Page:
7 Reasons To Adopt A Senior Dog

7 Reasons To Adopt A Senior Dog

Are you looking for a sweet, gentle companion to join your family? A senior dog might just be the perfect fit. Though people tend to get excited over puppies, seniors are just as cute, and there’s many reasons why you might be better off with a more “experienced” canine companion.

1. You’ll Clean Up Fewer Accidents, If Any.

Many senior dogs available for adoption have already been house-trained, and will need no more than a few days to adjust to your home. Some may have been given up because their previous owners failed to housetrain them, but these are often very fixable issues that can be resolved with a housetraining schedule. Even senior dogs that were never house-trained typically learn quickly because their bodies are fully developed.

2. Your Dog May Come With A Few Tricks.

Your new companion may have learned fun tricks in their previous home. Also, keep in mind that it is not true that an old dog can’t learn new tricks – as long as they are able-bodied, dogs of any age can learn, and can even begin to participate in activities like nosework and obedience.

3. Many Seniors, But Not All, Have Low Energy Levels.

Having a puppy is hectic. They tend to get hyper and bite fingers while they’re still learning to play gently. Some senior dogs have a few more active years in them, and can still enjoy long hikes, though many others only need a leisurely walk, and will be happy to spend most of their time on the couch. Senior dogs can be great for people with disabilities and those with long work hours.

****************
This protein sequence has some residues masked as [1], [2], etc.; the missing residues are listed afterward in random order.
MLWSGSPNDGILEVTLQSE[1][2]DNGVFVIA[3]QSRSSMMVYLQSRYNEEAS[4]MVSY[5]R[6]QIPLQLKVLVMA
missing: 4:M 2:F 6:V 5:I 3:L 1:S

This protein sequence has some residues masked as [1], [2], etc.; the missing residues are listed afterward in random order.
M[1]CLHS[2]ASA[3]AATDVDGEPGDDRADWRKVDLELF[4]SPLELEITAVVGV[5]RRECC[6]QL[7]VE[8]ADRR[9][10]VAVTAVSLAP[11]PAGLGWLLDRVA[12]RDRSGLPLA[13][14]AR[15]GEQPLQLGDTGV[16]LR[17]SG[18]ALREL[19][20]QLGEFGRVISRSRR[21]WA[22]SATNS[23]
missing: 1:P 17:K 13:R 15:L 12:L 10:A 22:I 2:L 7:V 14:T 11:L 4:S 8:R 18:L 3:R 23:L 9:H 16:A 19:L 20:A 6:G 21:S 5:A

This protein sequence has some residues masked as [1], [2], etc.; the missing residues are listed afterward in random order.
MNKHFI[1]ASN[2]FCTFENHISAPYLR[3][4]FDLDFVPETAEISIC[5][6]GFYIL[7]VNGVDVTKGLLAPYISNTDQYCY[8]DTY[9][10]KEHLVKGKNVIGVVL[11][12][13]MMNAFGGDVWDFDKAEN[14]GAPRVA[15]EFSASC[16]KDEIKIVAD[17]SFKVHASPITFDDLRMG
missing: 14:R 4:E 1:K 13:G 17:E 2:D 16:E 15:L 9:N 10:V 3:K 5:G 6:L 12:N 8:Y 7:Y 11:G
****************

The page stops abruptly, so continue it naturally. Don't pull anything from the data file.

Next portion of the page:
Not a morning person? A senior dog usually won’t need to get up in the middle of the night to go out.

4. Senior Dogs Will Not Outgrow Your Home.

Mixed breed puppies of unknown origin can sometimes grow bigger than you expected. A senior dog will have already finished growing, which means their collar, harness and bed will fit for the rest of their life.

5. Senior Dogs Have Already Developed A Personality.

Puppies tend to go through fear periods in which they suddenly become fearful of things they once tolerated. It can be difficult to tell if a puppy will tolerate other pets in your home. A senior dog that chases cats will probably never be able to live with them, and a senior dog that enjoys being around children will continue to do so unless they have an exceptionally traumatizing experience.

6. You’ll Save On Vet Bills.

Though some senior dogs come with expensive pre-existing conditions like diabetes, many are in good health, and will have already had all of their core vaccinations, will already be spayed or neutered and checked for heartworm disease. Once your dog is a senior, they’ll typically need one yearly senior checkup, possibly with minimum database testing, for example, bloodwork, urinalysis and a heartworm test.

You can extend your senior dog’s healthy years with a speciality senior dog food and a fish oil supplement to support joint and cognitive health.

7. Every Senior Has A Story.

Some senior dogs are rescued from puppy mills, having been used to breed puppies their entire lives. Others are picked up on the street and may have a mysterious past. Your dog could also be an owner surrender, or their previous owner may have died. Seniors tend to be the most grateful, well-behaved dogs, happy just to have a wonderful human to curl up next to while they relax and enjoy their golden years.

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